Pupil Premium Strategy
What is the Pupil Premium?
Introduced in 2011, the pupil premium is a sum of money given to schools each year by the Government to improve the attainment of disadvantaged children. This is based on research showing that children from low income families perform less well at school than their peers. Often, children who are entitled to pupil premium face challenges such as poor language and communication skills, less family support, lack of confidence and issues with attendance and punctuality. The pupil premium is intended to directly benefit the children who are eligible by helping to narrow the gap between them and their classmates.
Schools are given a pupil premium for:
- Children who have qualified for free school meals at any point in the past six years. The school receives £1385 for each of these children.
- Children who have been looked after under local authority care for more than one day. These children are awarded a premium of £2410.
- Children in year groups reception to year 11 recorded as Ever 6 service child or in receipt of a child pension from the Ministry of Defence.
How is it spent?
Schools can choose how to spend their pupil premium money, as the government believe they are best placed to identify what would be of most benefit to the children who are eligible. Often, all of the children in the school will reap some benefit from how the school spends its pupil premium: for example, often the money is used to fund teaching assistants who work across a group of classes, rather than providing one-to-one support.
Can parents influence how the Pupil Premium is used?
There is no obligation for schools to consult with parents about how they use the money they claim for each child. However, schools do have to show that they are using their pupil premium fund appropriately. This is measured through Ofsted inspections and annual performance tables showing the progress made by children who are eligible for pupil premium.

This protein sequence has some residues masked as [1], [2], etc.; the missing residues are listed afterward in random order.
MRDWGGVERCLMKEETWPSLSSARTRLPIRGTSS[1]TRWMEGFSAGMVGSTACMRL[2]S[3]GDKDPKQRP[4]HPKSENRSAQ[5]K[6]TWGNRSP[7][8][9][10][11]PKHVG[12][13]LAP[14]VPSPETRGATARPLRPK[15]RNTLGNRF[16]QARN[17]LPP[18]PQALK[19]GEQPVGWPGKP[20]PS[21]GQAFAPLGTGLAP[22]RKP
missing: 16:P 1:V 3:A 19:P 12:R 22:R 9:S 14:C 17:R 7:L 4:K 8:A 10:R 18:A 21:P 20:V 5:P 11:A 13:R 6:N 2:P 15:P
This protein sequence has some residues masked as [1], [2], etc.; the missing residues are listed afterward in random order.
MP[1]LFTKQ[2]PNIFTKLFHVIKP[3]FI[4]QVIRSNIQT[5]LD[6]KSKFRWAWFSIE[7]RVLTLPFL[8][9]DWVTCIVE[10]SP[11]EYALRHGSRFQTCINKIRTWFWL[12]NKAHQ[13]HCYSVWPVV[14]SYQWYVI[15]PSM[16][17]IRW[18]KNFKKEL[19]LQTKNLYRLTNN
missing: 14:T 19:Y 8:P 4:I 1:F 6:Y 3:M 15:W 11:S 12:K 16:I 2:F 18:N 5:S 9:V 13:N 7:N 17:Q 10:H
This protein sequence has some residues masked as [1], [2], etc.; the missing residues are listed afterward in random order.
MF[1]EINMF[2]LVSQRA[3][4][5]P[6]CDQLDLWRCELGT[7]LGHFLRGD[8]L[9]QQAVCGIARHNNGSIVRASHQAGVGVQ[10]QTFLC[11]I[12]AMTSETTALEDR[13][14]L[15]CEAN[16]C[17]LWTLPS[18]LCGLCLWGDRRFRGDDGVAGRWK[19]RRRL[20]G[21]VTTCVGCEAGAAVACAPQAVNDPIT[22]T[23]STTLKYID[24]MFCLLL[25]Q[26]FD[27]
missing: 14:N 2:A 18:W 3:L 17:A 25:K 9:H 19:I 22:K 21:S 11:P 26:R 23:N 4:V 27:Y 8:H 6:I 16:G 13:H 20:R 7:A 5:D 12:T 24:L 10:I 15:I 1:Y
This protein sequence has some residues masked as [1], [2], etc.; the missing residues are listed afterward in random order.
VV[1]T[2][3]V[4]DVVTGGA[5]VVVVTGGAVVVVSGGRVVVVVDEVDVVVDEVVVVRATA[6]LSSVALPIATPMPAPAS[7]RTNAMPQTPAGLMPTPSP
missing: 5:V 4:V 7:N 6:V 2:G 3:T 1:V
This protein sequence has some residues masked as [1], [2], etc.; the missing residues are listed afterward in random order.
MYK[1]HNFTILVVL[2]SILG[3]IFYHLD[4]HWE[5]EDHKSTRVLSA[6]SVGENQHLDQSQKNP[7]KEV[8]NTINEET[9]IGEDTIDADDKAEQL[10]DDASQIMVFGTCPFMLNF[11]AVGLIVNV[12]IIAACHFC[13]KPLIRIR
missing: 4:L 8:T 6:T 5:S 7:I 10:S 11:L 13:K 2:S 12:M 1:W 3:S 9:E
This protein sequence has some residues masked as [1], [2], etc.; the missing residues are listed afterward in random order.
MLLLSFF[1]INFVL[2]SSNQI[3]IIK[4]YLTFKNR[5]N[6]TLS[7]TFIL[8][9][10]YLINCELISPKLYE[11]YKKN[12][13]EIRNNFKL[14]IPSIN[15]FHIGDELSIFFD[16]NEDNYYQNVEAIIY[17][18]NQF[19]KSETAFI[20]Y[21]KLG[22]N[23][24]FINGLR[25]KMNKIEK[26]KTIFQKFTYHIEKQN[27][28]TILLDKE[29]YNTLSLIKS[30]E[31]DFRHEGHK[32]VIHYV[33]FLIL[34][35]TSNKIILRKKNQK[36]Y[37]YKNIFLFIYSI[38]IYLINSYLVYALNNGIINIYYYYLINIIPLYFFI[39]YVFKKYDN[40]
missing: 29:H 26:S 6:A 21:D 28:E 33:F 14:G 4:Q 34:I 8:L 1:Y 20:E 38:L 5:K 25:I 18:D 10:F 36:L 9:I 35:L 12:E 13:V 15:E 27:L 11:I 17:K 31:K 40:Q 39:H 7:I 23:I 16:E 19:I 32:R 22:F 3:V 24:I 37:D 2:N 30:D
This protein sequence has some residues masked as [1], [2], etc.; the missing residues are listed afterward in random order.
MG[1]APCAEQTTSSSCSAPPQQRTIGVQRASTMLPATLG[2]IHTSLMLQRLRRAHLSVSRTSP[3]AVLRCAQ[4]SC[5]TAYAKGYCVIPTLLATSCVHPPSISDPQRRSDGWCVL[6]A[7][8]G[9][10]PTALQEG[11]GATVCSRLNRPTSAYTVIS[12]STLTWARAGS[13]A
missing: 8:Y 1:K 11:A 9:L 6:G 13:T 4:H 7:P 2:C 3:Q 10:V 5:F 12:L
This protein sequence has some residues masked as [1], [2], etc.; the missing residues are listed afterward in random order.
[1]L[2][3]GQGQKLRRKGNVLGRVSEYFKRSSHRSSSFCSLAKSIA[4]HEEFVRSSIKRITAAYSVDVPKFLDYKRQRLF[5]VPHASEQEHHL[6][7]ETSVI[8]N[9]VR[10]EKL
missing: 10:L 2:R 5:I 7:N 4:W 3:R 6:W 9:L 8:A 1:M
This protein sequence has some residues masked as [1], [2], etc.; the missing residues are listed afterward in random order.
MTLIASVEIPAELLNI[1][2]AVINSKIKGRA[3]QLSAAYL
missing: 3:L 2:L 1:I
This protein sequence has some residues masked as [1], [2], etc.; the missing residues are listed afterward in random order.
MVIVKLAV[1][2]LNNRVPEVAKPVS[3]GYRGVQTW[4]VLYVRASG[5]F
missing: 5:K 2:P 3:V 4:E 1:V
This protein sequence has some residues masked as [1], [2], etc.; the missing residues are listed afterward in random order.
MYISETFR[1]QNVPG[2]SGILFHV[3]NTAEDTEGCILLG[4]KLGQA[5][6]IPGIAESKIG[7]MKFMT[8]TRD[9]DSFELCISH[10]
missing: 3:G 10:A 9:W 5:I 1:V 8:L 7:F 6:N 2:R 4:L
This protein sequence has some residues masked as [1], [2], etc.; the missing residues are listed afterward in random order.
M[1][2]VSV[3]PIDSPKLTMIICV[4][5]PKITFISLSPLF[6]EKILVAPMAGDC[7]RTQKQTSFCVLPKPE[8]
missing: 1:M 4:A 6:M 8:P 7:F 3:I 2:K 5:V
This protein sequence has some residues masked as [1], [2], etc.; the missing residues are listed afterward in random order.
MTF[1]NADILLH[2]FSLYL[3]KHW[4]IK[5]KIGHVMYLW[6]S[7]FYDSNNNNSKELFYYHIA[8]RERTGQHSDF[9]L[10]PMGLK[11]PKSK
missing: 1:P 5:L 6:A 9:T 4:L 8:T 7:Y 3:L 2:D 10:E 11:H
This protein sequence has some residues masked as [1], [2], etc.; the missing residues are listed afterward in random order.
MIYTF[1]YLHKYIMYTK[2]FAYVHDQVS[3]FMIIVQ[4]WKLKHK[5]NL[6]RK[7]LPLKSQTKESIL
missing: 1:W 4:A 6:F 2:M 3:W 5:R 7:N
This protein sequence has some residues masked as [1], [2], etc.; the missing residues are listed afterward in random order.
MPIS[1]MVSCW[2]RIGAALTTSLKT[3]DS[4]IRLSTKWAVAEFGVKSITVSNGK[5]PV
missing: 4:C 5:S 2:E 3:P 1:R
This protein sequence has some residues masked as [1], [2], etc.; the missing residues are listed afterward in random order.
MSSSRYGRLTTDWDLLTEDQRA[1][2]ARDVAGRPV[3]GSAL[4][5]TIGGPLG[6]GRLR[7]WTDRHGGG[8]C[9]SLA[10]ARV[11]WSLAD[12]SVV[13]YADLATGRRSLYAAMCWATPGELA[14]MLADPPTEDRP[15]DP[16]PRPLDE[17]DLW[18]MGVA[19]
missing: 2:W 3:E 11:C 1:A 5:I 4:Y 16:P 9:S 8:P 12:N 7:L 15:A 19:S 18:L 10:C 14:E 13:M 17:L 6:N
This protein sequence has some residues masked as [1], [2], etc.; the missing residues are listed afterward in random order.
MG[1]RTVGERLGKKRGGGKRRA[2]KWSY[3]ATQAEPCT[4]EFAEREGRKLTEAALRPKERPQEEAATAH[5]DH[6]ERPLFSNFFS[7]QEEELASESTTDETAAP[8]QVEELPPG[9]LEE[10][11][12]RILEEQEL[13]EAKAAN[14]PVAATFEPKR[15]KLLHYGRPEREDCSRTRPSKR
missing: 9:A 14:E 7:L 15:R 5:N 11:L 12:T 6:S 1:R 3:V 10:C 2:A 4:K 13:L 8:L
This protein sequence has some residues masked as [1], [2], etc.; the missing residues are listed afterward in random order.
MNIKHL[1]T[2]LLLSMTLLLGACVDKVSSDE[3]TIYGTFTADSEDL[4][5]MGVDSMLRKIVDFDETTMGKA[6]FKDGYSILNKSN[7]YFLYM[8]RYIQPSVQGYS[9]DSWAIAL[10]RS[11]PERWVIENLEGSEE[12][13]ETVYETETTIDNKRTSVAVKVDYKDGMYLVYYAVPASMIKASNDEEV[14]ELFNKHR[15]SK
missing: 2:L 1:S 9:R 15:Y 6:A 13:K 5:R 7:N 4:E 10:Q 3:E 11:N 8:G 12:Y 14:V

At Hillcross, we publish details online, including how much money we have been allocated, how we intend to spend it, how we spent the previous year’s allocation and how it made a difference to the attainment of disadvantaged pupils. This can be found by clicking on the Pupil Premium Strategy document below.
How to claim your child’s Pupil Premium
Your child may be eligible for free school meals – and accordingly pupil premium – if you receive any of the following benefits:
- Income support
- Income-based jobseekers’ allowance
- Income-related employment and support allowance
- Support under Part IV of the Immigration and Asylum Act 1999
- The guaranteed element of state pension credit
- Child tax credit, provided that you are not also entitled to working tax credit and have an annual gross income of £16,190 or less
- Universal credit
To find out if you are eligible for Free School Meals / Pupil Premium please click on the link below:
If you are unable to access the online application form we keep a very limited about of paper copies in the school office.
The local authority will inform you directly of the outcome and will contact the school on your behalf. If you wish them to, your child/ren will be able to have a free school meal from the date of eligibility, but you must let the school know in advance if you wish to take up this option.
From September 2014, all children in Reception and Years 1 and 2 have qualified for free school meals, regardless of their family income, but only the children who would have qualified for free meals under the above income-based criteria will receive the pupil premium.
If you think you may be eligible please sign up - even if you do not wish for your child to have a free school meal or if they automatically receive a free school - as by doing so you will enable vital additional funding to come into the school for the benefit of many.